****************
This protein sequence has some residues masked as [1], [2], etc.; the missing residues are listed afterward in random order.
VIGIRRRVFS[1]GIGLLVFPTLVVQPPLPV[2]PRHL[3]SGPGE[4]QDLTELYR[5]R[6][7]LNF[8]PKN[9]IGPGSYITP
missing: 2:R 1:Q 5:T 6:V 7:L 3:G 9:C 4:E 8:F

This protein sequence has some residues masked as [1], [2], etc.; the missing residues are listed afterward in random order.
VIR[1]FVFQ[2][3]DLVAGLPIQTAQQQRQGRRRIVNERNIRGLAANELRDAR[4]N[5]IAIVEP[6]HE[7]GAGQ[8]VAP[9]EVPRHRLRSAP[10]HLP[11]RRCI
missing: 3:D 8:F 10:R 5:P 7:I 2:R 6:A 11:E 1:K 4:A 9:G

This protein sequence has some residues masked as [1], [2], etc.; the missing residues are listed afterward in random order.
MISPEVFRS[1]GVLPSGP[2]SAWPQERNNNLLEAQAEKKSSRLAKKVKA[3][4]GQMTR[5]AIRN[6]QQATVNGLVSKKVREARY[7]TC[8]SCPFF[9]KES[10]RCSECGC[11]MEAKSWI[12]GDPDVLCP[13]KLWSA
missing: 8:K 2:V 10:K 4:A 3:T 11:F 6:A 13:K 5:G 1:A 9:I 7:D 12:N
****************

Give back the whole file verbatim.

This protein sequence has some residues masked as [1], [2], etc.; the missing residues are listed afterward in random order.
VIGIRRRVFS[1]GIGLLVFPTLVVQPPLPV[2]PRHL[3]SGPGE[4]QDLTELYR[5]R[6][7]LNF[8]PKN[9]IGPGSYITP
missing: 2:R 1:Q 5:T 6:V 7:L 3:G 9:C 4:E 8:F

This protein sequence has some residues masked as [1], [2], etc.; the missing residues are listed afterward in random order.
VIR[1]FVFQ[2][3]DLVAGLPIQTAQQQRQGRRRIVNERNIRGLAANELRDAR[4]N[5]IAIVEP[6]HE[7]GAGQ[8]VAP[9]EVPRHRLRSAP[10]HLP[11]RRCI
missing: 3:D 8:F 10:R 5:P 7:I 2:R 6:A 11:E 1:K 4:A 9:G

This protein sequence has some residues masked as [1], [2], etc.; the missing residues are listed afterward in random order.
MISPEVFRS[1]GVLPSGP[2]SAWPQERNNNLLEAQAEKKSSRLAKKVKA[3][4]GQMTR[5]AIRN[6]QQATVNGLVSKKVREARY[7]TC[8]SCPFF[9]KES[10]RCSECGC[11]MEAKSWI[12]GDPDVLCP[13]KLWSA
missing: 8:K 2:V 10:K 4:A 3:T 11:F 6:A 13:K 5:G 1:A 9:I 7:D 12:N